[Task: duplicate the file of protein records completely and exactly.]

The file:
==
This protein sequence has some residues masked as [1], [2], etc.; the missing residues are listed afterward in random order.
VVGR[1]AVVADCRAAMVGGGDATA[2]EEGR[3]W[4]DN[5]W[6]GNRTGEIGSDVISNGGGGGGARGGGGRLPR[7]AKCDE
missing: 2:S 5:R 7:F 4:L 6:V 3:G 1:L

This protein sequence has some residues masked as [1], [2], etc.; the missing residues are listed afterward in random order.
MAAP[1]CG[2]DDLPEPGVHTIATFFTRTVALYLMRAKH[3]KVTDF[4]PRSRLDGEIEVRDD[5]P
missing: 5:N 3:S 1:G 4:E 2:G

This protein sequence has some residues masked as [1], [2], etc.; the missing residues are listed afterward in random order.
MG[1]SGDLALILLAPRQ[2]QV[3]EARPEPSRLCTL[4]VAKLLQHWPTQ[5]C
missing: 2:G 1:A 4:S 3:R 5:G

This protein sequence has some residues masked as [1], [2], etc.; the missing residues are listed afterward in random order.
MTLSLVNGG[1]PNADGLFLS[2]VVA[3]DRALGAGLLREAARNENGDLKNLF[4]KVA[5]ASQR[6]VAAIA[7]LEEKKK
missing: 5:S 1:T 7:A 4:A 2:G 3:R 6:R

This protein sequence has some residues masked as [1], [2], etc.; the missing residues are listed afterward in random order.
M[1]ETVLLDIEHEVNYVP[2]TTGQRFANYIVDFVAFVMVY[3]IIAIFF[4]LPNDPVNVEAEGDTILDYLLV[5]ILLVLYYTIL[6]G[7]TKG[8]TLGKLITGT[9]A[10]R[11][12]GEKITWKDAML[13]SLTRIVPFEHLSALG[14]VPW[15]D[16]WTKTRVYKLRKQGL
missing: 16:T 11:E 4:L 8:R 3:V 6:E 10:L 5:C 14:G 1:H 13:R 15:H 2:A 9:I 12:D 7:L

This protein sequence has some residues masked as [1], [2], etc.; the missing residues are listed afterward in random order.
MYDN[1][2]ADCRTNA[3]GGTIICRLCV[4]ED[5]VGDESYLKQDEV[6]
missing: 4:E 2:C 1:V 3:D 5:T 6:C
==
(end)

This protein sequence has some residues masked as [1], [2], etc.; the missing residues are listed afterward in random order.
VVGR[1]AVVADCRAAMVGGGDATA[2]EEGR[3]W[4]DN[5]W[6]GNRTGEIGSDVISNGGGGGGARGGGGRLPR[7]AKCDE
missing: 2:S 5:R 7:F 4:L 6:V 3:G 1:L

This protein sequence has some residues masked as [1], [2], etc.; the missing residues are listed afterward in random order.
MAAP[1]CG[2]DDLPEPGVHTIATFFTRTVALYLMRAKH[3]KVTDF[4]PRSRLDGEIEVRDD[5]P
missing: 5:N 3:S 1:G 4:E 2:G

This protein sequence has some residues masked as [1], [2], etc.; the missing residues are listed afterward in random order.
MG[1]SGDLALILLAPRQ[2]QV[3]EARPEPSRLCTL[4]VAKLLQHWPTQ[5]C
missing: 2:G 1:A 4:S 3:R 5:G

This protein sequence has some residues masked as [1], [2], etc.; the missing residues are listed afterward in random order.
MTLSLVNGG[1]PNADGLFLS[2]VVA[3]DRALGAGLLREAARNENGDLKNLF[4]KVA[5]ASQR[6]VAAIA[7]LEEKKK
missing: 5:S 1:T 7:A 4:A 2:G 3:R 6:R

This protein sequence has some residues masked as [1], [2], etc.; the missing residues are listed afterward in random order.
M[1]ETVLLDIEHEVNYVP[2]TTGQRFANYIVDFVAFVMVY[3]IIAIFF[4]LPNDPVNVEAEGDTILDYLLV[5]ILLVLYYTIL[6]G[7]TKG[8]TLGKLITGT[9]A[10]R[11][12]GEKITWKDAML[13]SLTRIVPFEHLSALG[14]VPW[15]D[16]WTKTRVYKLRKQGL
missing: 16:T 11:E 4:L 8:R 3:V 6:E 10:L 5:C 14:G 1:H 13:R 15:H 2:A 9:I 12:D 7:L

This protein sequence has some residues masked as [1], [2], etc.; the missing residues are listed afterward in random order.
MYDN[1][2]ADCRTNA[3]GGTIICRLCV[4]ED[5]VGDESYLKQDEV[6]
missing: 4:E 2:C 1:V 3:D 5:T 6:C